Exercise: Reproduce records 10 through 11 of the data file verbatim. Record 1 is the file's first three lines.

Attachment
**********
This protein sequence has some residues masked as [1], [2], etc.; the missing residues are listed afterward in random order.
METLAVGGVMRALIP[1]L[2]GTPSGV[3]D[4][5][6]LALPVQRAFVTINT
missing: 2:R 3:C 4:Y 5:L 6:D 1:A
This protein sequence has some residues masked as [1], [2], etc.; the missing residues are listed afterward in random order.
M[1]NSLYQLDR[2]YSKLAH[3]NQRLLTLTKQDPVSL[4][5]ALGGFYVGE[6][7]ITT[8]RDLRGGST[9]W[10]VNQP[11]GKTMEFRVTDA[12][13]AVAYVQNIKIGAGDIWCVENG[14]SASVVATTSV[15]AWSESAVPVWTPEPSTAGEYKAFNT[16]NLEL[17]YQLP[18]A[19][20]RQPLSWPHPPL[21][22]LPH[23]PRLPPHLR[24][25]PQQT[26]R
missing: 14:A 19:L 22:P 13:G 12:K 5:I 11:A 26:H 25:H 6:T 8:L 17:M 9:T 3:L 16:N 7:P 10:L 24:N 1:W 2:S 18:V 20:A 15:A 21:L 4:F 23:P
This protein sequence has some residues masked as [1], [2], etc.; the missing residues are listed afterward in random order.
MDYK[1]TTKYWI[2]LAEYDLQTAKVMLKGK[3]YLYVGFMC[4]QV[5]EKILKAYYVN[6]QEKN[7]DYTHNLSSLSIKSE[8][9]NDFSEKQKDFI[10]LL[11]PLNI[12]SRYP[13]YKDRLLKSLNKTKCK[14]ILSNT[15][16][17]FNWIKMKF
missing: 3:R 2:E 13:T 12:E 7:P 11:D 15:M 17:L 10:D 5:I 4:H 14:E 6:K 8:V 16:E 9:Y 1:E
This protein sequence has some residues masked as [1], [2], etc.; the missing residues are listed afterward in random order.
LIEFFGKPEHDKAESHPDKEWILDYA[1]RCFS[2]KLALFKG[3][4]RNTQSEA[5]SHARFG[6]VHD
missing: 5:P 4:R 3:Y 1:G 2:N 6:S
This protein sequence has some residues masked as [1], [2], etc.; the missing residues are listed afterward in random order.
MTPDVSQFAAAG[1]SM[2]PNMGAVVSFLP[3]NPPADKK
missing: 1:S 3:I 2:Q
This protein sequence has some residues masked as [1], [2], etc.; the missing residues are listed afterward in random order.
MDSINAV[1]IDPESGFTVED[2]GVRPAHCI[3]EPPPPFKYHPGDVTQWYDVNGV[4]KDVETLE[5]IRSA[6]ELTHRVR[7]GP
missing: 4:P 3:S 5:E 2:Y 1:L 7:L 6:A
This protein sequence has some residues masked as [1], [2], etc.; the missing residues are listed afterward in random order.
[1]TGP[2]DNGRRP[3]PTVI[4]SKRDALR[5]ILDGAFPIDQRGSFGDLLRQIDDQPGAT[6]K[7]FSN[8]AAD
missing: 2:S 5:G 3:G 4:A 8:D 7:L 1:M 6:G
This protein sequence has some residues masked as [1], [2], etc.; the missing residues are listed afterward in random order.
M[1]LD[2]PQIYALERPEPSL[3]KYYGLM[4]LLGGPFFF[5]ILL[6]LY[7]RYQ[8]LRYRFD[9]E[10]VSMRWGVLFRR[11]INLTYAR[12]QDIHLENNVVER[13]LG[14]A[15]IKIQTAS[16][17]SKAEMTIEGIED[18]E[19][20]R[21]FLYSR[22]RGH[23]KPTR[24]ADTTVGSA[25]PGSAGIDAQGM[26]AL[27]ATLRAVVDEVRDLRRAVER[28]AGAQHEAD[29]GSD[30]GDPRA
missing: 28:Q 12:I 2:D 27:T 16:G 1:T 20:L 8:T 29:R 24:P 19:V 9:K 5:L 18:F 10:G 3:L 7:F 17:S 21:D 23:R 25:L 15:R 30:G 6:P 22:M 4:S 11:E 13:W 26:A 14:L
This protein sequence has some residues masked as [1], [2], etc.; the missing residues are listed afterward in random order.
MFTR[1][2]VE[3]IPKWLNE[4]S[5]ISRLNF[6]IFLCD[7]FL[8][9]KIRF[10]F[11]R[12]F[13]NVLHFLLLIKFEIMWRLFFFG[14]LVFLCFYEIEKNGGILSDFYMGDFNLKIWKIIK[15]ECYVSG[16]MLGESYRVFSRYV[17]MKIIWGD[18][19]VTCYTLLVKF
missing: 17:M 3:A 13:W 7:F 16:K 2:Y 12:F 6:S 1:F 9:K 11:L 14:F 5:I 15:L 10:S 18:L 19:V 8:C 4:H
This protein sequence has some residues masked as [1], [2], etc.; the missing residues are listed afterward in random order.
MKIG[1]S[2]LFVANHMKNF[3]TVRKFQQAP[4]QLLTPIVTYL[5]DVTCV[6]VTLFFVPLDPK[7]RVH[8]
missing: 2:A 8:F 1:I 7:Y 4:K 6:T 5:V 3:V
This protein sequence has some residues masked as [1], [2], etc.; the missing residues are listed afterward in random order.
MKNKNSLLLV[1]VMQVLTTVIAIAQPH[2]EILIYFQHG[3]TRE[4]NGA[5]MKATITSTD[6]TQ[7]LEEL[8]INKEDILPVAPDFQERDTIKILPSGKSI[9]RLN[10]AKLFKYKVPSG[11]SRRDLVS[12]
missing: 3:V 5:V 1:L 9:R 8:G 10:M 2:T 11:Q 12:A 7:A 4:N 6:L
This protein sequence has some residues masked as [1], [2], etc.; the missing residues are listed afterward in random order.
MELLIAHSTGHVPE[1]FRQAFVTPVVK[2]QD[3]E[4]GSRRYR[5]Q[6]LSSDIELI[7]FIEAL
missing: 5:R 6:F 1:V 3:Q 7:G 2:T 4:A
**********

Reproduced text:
This protein sequence has some residues masked as [1], [2], etc.; the missing residues are listed afterward in random order.
MKIG[1]S[2]LFVANHMKNF[3]TVRKFQQAP[4]QLLTPIVTYL[5]DVTCV[6]VTLFFVPLDPK[7]RVH[8]
missing: 2:A 8:F 1:I 7:Y 4:K 6:T 5:V 3:V
This protein sequence has some residues masked as [1], [2], etc.; the missing residues are listed afterward in random order.
MKNKNSLLLV[1]VMQVLTTVIAIAQPH[2]EILIYFQHG[3]TRE[4]NGA[5]MKATITSTD[6]TQ[7]LEEL[8]INKEDILPVAPDFQERDTIKILPSGKSI[9]RLN[10]AKLFKYKVPSG[11]SRRDLVS[12]
missing: 3:V 5:V 1:L 9:R 8:G 10:M 2:T 11:Q 12:A 7:A 4:N 6:L